There is something going on with the 40 meter CW transmit side that does not add up with the data that I have seen so far.

Anyone any ideas?

73
Evan
AC9TU

Re: Using 2nd Nano for S meter

Sascha Bohnet | DL5SMB
 

I guess the DSP-S-Meter does not work, if you have installed an AGC, right?

I think it is evaluating the change in volume to calculate the Signal Level. So if the AGC keeps the audio level straight,
this does not work any more. Am I correct?

In the source code you set the adress in  i2cmeter.h (line 58)

Sascha

Re: Using 2nd Nano for S meter

wcars05
 

Hi Brian,

A few follow up questions after thinking about the setup process a bit more.

1) Which version of CEC did you flash to the radiuno?

2) Which display are you using?

3) Does the FFT/DSP1 display anything and is it set to use it in the config menu?

4) My signal level is usually very low, from playing with it I have enough capacitance to touch its input and get noise to show on the meter. I have mine setup inline with a TJC screen as per the instructions. The only hardware mods I have installed are the smeter and Nextion(TJC) display.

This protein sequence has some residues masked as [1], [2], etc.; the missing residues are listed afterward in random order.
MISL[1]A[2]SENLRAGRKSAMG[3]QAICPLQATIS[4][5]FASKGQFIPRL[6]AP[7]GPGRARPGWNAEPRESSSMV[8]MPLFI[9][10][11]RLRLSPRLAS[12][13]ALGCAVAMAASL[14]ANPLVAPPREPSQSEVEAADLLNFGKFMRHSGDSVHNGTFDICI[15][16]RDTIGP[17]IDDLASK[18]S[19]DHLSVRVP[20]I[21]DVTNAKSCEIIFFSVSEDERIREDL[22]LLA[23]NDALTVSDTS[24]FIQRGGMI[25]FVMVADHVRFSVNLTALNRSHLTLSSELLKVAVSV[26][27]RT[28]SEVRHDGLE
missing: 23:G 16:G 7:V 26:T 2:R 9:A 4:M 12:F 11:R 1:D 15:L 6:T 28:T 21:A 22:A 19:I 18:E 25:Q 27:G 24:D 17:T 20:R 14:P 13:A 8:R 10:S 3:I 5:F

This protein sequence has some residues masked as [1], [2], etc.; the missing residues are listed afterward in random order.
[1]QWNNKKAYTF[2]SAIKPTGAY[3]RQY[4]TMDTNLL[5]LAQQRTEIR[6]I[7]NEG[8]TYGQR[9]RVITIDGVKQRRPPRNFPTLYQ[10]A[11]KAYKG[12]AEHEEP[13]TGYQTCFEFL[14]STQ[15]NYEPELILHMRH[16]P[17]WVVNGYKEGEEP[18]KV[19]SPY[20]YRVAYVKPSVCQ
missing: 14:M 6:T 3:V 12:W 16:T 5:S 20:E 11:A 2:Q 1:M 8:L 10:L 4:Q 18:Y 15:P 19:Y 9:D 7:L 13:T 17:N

5) Have you looked at the settings in the uBitx Manager?

I have my CEC built with:

ubitx.h line 239

    "#define I2CMETER_ADDR     0x58"

And the smeter project as per Sacha's suggestion

i2cmeter1.h line 58

"#define I2CMETER_ADDR     0x58  //changed from 0x6A"

The comment at the end of line might be the key since I left the note about changing the address.

Good luck!

Kyle

KE8KNK


On 1/17/19 3:02 PM, Brian Arnott via Groups.Io wrote:
I wired up a second arduino nano to provide an s-meter using the "fun" design from KD8CEC (two 20k resistors and a capacitor). How do I assign an address to the second nano?
Right now it looks as though they are both on the same address, I've tried various combinations of the NX.hex and NX_S.hex without any success. 
Any help would be much appreciated.

de Brian G3YYT

Re: Unexpected measurements

Jerry Gaffke
 

You might check that the toroids for the 40m LPF have the correct number of turns
as described under "Coil Details" near the bottom of:  http://www.hfsignals.com/index.php/ubitx-circuit-description/

At least one board went out with the wrong number of turns: